Bettman addresses Preds, NBC and his future with the league
ANAHEIM -- It wasn't quite Gary Bettman standing on a chair wearing a Laurie Boschman jersey and leading a "bring back the Jets" cheer, but in his strongest language yet, the NHL commissioner opened the door to a return of NHL hockey to Winnipeg in the future.
In his annual "state of the league" address in advance of Game 1 of the Stanley Cup finals, Bettman was asked about the possible sale of the Nashville Predators to Canadian businessman Jim Balsillie, who is believed to be interested in having a team in Southern Ontario. Bettman said he is "intrigued" by the idea of increasing the Canadian content of the league.
"With respect to a franchise returning to Canada, that's something that intrigues me," Bettman said. "Because with the partnership we have with the players and the revenue sharing, it's something that, while we haven't studied it, seems to be more likely than three, four, five years ago."
Bettman acknowledged he has done little research into the matter, but suggested he would rather see the league return to a Canadian city that had lost a team as opposed to opening up a new market. Of the two Canadian cities which lost franchises in the 1990s (Quebec City, which became the Colorado Avalanche, and Winnipeg, which became the Phoenix Coyotes), Winnipeg is seen as the most logical choice to rejoin the NHL because it has a new arena and more community support for a return to the NHL.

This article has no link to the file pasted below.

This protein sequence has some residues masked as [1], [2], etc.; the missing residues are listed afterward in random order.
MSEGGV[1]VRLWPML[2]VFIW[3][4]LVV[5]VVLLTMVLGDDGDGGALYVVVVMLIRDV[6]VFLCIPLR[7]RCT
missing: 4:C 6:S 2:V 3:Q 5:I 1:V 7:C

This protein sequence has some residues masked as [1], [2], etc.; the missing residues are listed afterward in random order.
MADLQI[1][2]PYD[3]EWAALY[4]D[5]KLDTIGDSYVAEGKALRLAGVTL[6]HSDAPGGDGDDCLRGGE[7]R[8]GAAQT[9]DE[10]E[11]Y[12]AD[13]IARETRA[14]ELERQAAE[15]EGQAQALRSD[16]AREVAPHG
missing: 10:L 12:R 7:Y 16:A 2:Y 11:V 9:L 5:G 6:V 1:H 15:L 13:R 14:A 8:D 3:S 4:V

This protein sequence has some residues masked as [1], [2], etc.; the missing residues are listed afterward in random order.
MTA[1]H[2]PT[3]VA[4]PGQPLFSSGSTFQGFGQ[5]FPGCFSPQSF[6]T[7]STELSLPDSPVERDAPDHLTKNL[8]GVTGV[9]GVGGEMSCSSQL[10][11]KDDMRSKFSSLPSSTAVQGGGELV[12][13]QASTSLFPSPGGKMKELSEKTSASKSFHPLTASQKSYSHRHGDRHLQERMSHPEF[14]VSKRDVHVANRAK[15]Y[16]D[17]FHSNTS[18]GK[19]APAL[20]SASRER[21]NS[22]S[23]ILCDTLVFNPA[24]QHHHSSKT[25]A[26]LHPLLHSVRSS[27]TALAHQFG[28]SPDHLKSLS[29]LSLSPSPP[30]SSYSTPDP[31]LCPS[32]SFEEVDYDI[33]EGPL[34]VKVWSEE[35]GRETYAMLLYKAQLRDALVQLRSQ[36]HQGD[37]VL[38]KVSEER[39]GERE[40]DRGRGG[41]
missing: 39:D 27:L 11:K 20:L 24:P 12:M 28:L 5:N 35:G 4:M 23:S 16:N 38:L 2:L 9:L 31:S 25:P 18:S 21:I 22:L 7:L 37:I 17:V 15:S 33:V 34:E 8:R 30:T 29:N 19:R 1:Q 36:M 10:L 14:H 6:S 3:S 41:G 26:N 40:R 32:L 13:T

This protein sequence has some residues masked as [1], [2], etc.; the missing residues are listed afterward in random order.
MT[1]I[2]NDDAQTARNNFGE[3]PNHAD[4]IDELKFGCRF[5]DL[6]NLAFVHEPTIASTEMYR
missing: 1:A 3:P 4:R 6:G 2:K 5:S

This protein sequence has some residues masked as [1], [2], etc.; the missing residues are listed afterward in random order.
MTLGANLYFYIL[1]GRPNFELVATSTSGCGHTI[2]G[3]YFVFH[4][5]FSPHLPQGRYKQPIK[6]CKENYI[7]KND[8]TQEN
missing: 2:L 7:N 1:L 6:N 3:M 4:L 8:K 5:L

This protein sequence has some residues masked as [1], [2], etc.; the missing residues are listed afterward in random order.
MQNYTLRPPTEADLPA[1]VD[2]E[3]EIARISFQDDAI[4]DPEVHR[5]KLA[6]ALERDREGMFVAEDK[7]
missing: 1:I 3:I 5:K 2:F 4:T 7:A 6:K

"When we had the chance to go back to Minnesota, we did. Because it made sense, the right ownership, the right building situation," Bettman said. "The market was strong and vibrant. We haven't studied Quebec City or Winnipeg or anywhere else in Canada, but the notion that if it could work to put a franchise back in a place where one was lost, feels good -- provided we don't wind up in a situation where we've created a prescription for another failing franchise.
"It's something that if the right circumstances presented themselves and there was an interest in a real and meaningful material way, it's something that we would have to obviously look at seriously. But beyond that, we haven't gone to the next step, whatever that might be," the commissioner added.
Still, even with the salary cap and revenue sharing in place, there would still be significant hurdles to having a successful team in Winnipeg. First, the new MTS Center, where the AHL's Manitoba Moose play, would need to be retrofit to expand seating, and there remains a question of whether there's enough corporate support in the city to support an NHL franchise.
Bettman's comments might well be a shot across the Balsillie bow, a gentle suggestion that if Balsillie is indeed thinking of moving the Predators, he might be directed more to Winnipeg than Southern Ontario, where Balsillie is reportedly most interested in having a team.
Asked about having more than one team in the Toronto area, Bettman was lukewarm. He said it's difficult for the three New York-area teams to generate enough media coverage, especially if they are struggling on the ice.
But a number of NHL governors and GMs have told ESPN.com they believe a second team in the Toronto area would a sure-fire hit, even if Buffalo and Toronto might object.
Bettman refuted the commonly held notion that the Predators will be on the move.
"I think if anybody believes that this franchise is destined to a particular location, that's more a matter of speculation," Bettman said.
The Predators might very well remain in Nashville in perpetuity, but without a significant boost in corporate sponsorship in the market, the team is doomed. And Balsillie, assuming he is granted ownership by the NHL's board of governors, will petition to move the team somewhere.
Bettman said he met with Balsillie last week and asked him if he had any intention of moving the team.
"And he told me he did not," Bettman said.